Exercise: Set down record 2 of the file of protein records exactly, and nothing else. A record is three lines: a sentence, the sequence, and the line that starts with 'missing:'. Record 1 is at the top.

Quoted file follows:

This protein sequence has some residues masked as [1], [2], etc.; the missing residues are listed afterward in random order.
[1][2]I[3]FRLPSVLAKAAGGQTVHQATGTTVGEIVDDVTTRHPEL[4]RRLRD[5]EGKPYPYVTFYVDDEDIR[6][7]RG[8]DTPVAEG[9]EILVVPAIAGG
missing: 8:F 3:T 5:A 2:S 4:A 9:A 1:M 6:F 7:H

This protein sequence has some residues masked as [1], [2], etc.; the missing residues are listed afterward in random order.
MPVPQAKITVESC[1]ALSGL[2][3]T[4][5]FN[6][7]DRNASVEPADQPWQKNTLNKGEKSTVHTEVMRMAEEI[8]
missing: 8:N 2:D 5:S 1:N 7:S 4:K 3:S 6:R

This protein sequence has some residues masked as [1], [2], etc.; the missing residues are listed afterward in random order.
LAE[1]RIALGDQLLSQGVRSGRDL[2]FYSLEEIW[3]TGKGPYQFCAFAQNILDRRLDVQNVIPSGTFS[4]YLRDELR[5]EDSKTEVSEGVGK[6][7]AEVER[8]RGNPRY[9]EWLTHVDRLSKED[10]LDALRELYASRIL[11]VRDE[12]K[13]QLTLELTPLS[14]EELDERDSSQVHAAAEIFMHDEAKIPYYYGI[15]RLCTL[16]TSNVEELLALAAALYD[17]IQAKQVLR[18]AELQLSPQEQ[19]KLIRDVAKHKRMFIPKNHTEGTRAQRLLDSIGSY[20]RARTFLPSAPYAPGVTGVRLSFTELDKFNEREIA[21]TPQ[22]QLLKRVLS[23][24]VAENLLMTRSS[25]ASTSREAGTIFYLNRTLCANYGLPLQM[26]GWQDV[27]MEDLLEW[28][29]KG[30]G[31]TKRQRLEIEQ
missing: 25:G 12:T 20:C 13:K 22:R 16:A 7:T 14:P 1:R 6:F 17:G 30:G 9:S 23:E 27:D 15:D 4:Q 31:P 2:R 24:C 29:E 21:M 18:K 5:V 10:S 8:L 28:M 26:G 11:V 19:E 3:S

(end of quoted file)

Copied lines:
This protein sequence has some residues masked as [1], [2], etc.; the missing residues are listed afterward in random order.
MPVPQAKITVESC[1]ALSGL[2][3]T[4][5]FN[6][7]DRNASVEPADQPWQKNTLNKGEKSTVHTEVMRMAEEI[8]
missing: 8:N 2:D 5:S 1:N 7:S 4:K 3:S 6:R